From the main stacks to the rare book room, the American Alpine Club Library in Golden, Colo., is a mountaineer's treasure trove of beta.
With more than 20,000 books and videos on mountaineering, alpinism, rock climbing, ice climbing, and bouldering, the AAC Library archives alpine info, culture, and history from around the world. In addition, the library's rare and non-circulating collections feature AAC archives, manuscripts, photographs, rare books dating back to the 16th century, and the 30,000-item Central Asia Collection.
Dana Gerschel oversees all of this alpine info as Library Director at the AAC. In our Q&A below, we talk with Gerschel about her work and the library's mission to "preserve the history and culture of climbing, to make it accessible to people everywhere, and to inspire with stories of adventure, resilience, and community."
What do you do at the AAC Library?
I wear a few hats here. Day-to-day, I manage the staff, who keep the library open and functioning. Since it’s a pretty unique and popular lending library, we have an active reference desk and we interact with members all day long.
We have a Library Manager, Katie Sauter, who runs the reference desk and more; a Digitization Librarian, Allison Bailey, who works on all of our digitization projects; a Special Collections librarian, Regina Argo, who works with the Central Asia Collection; plus two to five volunteers, depending on the day, and the occasional intern.
In a big picture sense, I direct the long-term course of the library. I engage with the climbing community and our members to try to keep my finger on the pulse of what they want from a mountaineering library. I plan our budget, work with our committee to fundraise, and work on keeping the AAC library at the top of the alpine library game.
How did you get involved?
My husband is a longtime member thanks to the AAC’s amazing rescue benefits. Moving back to Colorado to escape the city [NYC] was in the back of my mind when I met some AAC staff, heard about, and applied for the position.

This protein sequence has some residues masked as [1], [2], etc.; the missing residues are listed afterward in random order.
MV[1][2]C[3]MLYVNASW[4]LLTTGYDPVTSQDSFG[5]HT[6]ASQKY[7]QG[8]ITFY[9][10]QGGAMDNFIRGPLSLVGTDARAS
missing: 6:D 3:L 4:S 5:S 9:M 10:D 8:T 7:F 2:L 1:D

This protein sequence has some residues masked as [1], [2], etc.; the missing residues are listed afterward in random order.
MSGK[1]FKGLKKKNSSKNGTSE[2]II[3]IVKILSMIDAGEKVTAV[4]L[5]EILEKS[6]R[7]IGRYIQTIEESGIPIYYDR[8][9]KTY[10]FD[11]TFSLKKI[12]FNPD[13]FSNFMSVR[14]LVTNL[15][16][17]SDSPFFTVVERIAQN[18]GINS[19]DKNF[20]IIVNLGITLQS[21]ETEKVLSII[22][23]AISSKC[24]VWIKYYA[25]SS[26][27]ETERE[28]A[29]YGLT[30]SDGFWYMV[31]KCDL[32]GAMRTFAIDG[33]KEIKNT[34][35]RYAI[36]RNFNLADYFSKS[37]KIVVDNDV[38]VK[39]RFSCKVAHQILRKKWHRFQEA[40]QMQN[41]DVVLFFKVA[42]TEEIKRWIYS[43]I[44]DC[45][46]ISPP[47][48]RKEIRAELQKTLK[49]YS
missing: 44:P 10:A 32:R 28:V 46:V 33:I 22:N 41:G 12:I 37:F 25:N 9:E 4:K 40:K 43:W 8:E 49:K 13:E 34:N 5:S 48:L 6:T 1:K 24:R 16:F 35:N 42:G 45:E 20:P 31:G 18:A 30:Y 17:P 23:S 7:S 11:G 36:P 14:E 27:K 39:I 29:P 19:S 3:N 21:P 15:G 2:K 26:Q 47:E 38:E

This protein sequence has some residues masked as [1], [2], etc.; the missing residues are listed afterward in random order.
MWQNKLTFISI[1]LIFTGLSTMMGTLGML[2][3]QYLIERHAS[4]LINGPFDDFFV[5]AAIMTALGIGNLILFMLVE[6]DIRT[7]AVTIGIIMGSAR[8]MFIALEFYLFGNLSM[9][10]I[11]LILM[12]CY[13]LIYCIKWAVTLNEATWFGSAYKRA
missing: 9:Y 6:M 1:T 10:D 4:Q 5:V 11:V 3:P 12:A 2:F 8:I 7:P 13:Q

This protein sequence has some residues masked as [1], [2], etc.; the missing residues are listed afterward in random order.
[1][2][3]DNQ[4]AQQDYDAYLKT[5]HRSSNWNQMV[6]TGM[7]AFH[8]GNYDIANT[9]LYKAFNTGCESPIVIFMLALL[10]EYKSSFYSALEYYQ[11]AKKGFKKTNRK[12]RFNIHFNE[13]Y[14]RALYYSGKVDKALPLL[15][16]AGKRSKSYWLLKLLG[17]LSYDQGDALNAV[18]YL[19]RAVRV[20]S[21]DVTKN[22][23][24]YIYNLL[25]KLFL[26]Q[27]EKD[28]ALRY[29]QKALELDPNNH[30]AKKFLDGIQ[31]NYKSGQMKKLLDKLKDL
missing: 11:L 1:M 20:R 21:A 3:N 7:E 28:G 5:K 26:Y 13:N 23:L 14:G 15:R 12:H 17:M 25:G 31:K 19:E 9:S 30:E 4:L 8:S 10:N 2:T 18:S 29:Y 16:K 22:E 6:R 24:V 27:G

What's a typical workday?
The great thing about working in a library with such a unique and committed group of people is that we work together towards the same goal; to serve our members as the top alpine library.
Katie, our Library Manager, answers reference questions from local and international climbers and academic researchers, sends books all over the country through our free book mail program, and manages a group of dedicated volunteers, in addition to tons of other stuff.
My day mirrors hers, with some strategic planning, budget balancing, meetings with other AAC staff, and big picture planning with our digitization archivist around our digital presence, EXPLORE.
What's the best part of your job?
Being an integral part of the preservation of climbing’s cultural heritage. Knowing that the work that I do to grow our collections, provide access to them, and advocate for them, is vital to the climbing community and beyond.
Reading through all of our amazing rare climbing resources all day, and not being able to run right out and start exploring. We get guidebooks from every nook and cranny of the world and it just reminds me how much of it I have not seen yet.
Anything unusual your job involves?
I have never met another librarian who goes rock climbing to improve their rapport with their core constituency.